Local Writers Now Victims
Denis Johnson Departs
On Monday, May 4, 7:30pm in the Communications Building A auditorium (at the corner of Dean Keeton St. and Whitis Blvd.) Denis Johnson, who has been the Michener Center for Writers visiting professor this spring, will read from a novel he's currently working on, though he tends to bring three or four books to the podium, assess the mood, and then decide what he will read. It's been a "glorious" semester for Johnson and his wife and two children, and in fact the Johnsons are trying to figure out how to make a visit to Austin an annual event, like right after Christmas, when northern Idaho tends to be inhospitable. In the course of persuading his creative writing students to take acting classes, he himself signed up for a class with C.K. McFarland, which in an entirely unexpected twist of events led him to write two short three-act plays. Johnson, whose most recent book is Dead Already: A California Gothic, has both a nonfiction and fiction contract with HarperCollins, the nonfiction to be a collection of his travel writing and the fiction three novellas; having the two contracts at once is like a "toss-up or a race or something." Novelist and Chronicle contributor Jesse Sublett calls Denis Johnson a "twisted trickster of a writer" who is "trippy but not flaky."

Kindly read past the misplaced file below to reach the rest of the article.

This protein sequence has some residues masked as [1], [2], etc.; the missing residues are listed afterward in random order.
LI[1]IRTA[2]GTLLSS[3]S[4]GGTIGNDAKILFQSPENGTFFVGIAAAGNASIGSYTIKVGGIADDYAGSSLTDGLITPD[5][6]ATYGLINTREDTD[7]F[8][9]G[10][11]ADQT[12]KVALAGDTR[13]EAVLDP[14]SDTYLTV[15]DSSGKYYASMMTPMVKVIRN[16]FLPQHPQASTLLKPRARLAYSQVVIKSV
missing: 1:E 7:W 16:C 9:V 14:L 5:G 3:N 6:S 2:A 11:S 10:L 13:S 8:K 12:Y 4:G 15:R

What was that guiding dictum behind E.M. Forster's works? Something like "Only connect..."? In line with a fine literary tradition of bastardizing that philosophy, here are a few interesting connections: Atlanta publisher Longstreet Press plans a publication date of October 1 for Hill Country, El Paso resident Janice Woods Windle's second book; her first was the wildly popular True Women. Hill Country is a work of historical fiction whose protagonist is Laura Hoge Woods, the author's paternal grandmother who was a close friend of LBJ's mother, Rebecca Baines Johnson. Janice's father, Wilton Woods, grew up with and attended college with LBJ. Longstreet's publicist for Hill Country is Scott Bard, who is the son of Ray Bard, the publisher behind local business book publisher Bard Press, where Scott worked for 4 1/2 years before heading to Atlanta to work for Longstreet. The literary publicity world is a small and very interconnected one, so maybe these coincidences are the rule instead of the exception. Windle purposely sought out a Southern publisher for Hill Country; New York's Putnam published True Women.